How a Small School Made the Ebony HBCU Queens Top 10

For years Ebony magazine has highlighted the campus queens from HBCUs. I remember when I worked at Albany State how we always wanted to make sure the queen had a great photo for this edition, as many alums took pride in seeing their queen. But around 2010 they decided not to show all the queens and instead just pick 10.

Of course, when there is a popular vote, the advantage goes to the larger schools with larger student bodies and alumni bases. Generally one school with fewer than 1,500 students makes the cut, and since the new rules came into place Dillard has never made the cut.

Our queen this year, Chelsea Bosley, reached out early and said she was ready to put in the work to win a spot in the top 10. So our marketing and communications team developed a strategy, a mix of video, social media, and email blasts constantly in order to build awareness of her campaign.

We needed to be creative, so that’s when my secret weapon came through. MC Lyte, the hip hop legend, is a member of our board of trustees. She’s not a trustee in name, she actually puts in work! So I sent her an email, and the next day the video was ready.

With less than a week to go we were in the top 10. On 2 schools under 1,500 students made the top 20 (Fisk at #20).

As the new semester started we pushed even harder. We were given an initial deadline, but then learned 3 days were added for additional votes. I didn’t like that much because we’ve been voting since about December 5th, so I could only guess that this was to give someone additional time to get in. So we sent e-mail blasts to our campus community to step up their voting.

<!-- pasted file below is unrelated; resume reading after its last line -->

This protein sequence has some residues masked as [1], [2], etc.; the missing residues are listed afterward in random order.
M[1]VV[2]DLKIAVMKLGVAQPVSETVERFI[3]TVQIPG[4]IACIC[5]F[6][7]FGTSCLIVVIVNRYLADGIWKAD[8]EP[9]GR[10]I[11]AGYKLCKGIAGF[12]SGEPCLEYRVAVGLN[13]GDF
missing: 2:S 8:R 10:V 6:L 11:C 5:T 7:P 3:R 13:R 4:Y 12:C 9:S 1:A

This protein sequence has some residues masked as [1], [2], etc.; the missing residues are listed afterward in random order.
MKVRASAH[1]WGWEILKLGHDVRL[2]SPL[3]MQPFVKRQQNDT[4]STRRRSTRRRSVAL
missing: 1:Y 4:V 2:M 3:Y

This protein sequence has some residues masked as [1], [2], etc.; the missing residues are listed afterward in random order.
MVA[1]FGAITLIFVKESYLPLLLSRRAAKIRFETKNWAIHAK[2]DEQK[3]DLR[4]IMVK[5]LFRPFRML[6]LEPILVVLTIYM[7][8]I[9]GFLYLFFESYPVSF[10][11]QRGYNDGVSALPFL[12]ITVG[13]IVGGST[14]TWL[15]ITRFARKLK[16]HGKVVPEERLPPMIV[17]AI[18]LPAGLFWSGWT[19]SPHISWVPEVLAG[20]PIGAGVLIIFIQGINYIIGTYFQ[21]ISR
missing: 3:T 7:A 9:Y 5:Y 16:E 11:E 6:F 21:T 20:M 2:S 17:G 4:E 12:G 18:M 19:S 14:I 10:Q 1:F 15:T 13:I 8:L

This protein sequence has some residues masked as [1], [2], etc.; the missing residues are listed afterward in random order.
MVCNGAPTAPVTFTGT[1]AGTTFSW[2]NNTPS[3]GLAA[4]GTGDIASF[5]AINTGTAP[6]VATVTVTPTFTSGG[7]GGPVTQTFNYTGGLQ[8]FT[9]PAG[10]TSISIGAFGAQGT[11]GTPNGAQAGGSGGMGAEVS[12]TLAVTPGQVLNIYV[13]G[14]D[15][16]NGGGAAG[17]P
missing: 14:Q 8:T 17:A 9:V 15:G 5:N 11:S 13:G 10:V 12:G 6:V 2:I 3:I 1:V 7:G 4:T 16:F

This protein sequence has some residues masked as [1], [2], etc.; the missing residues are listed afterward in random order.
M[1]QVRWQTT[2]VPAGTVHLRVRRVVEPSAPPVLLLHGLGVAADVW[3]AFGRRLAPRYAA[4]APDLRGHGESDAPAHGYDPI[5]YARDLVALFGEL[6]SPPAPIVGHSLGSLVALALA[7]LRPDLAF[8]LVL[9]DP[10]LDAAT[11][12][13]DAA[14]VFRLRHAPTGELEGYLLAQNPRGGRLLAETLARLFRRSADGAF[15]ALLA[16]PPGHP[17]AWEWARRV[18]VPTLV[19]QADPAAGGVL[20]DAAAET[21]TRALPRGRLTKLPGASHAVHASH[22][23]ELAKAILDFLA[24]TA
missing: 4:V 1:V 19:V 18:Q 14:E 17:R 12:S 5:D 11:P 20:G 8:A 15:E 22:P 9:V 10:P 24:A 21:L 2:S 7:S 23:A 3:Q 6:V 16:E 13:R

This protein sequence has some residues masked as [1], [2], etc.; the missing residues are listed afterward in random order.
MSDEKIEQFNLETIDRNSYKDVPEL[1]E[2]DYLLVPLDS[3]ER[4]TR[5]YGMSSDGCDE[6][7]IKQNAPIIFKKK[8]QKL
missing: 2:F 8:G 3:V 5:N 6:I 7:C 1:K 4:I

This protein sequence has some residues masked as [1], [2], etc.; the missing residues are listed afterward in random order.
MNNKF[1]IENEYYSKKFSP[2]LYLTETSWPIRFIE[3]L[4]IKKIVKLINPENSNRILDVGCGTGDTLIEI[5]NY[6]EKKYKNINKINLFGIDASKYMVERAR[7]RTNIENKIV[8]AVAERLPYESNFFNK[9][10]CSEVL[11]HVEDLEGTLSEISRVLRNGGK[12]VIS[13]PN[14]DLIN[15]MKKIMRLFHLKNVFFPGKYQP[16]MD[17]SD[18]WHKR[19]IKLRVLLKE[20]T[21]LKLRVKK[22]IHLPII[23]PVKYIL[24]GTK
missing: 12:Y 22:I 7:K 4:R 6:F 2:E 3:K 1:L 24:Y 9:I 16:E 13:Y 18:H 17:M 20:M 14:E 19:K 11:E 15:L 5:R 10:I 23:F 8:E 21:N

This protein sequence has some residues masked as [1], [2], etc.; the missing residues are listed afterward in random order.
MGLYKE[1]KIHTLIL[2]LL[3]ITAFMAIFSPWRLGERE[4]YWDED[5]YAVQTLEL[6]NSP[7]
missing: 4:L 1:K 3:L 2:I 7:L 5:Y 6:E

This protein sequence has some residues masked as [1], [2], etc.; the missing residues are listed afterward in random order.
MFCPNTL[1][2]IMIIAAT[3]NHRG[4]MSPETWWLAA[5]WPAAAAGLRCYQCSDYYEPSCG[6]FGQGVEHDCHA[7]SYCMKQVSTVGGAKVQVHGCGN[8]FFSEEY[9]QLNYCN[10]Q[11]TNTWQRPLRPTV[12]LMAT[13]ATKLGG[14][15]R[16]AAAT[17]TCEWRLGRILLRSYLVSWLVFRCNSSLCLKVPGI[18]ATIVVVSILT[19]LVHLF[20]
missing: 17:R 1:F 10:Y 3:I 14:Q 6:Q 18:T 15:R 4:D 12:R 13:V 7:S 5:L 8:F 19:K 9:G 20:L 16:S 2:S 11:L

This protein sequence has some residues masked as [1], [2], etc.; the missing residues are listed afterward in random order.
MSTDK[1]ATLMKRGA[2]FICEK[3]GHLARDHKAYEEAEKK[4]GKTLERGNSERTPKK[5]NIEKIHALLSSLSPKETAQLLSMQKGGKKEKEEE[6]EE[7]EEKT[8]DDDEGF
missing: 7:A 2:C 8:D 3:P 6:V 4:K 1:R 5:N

And so we made history as our queen made the top 10 for Ebony Magazine. It was definitely an entire campus and alumni effort, and required a lot of us as a small school. But I also had another observation about the effectiveness of our campaign.

In no previous year had more than 2 Louisiana HBCU queens made the top 10 list. This year? All 5 made it- the most ever for any state. For perspective, North Carolina has 12 HBCUs and has never had more than 3 queens in the top 10. Folks in Louisiana took notice of our very organized campaign, and I personally believe it caused all the Louisiana schools to be more engaged in the process and so we all benefitted in the end.

So I guess it paid off for everyone to follow the leader!

The Prez